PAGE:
History has shown that recessions are a great time to launch new products or gain market advantage for existing products. In fact, 16 of the 30 companies whose stocks make up the Dow started during recessions. Smart companies can thrive even during steep declines if they have the right strategy in place. Better yet, they slingshot out of the recession when it is over as they are well-positioned for long-term success.

Fill out this Sale Readiness Scorecard if you’d like to find out how ready your sales organization is to capitalize on the opportunity.

Dave Chase is a partner at Altus Alliance, a Seattle-based venture consulting firm, Publisher of SunValleyOnline.com and co-founder of NextNewsNet. Altus has worked with more than 60 companies to help improve their sales and marketing efforts. Chase may be reached at dchase@altusalliance.com.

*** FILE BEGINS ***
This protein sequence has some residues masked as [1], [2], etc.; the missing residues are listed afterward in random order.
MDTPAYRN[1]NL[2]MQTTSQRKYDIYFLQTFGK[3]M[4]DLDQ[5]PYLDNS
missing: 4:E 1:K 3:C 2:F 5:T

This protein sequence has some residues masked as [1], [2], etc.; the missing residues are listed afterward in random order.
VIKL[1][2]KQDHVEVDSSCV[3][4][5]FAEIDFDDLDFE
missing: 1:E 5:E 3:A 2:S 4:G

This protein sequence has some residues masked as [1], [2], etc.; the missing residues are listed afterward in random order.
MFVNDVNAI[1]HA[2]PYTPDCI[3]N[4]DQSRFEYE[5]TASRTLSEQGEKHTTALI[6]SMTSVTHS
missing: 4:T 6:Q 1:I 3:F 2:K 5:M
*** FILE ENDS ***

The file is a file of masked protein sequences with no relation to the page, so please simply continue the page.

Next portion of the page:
5 Responses to “Ten Point Plan to (Re)Building a Successful Local Media Salesforce”

  1. David H. Deans

    10. Feb, 2009

    You said “For publishers in the local Internet media marketplace, what can be learned from the dotcom bust that can be applied today?”

    I say “what lesson can be learned from Yellow Pages publishers squandering their local advertising legacy position?”

    Ask yourself, why do pro bloggers have Google ads on their sites, and not Yellow Page ads? Then, ask yourself why did the incumbent Telcos not capitalize on synergies between their broadband service customer and directory advertiser relationships?

    Reply to this comment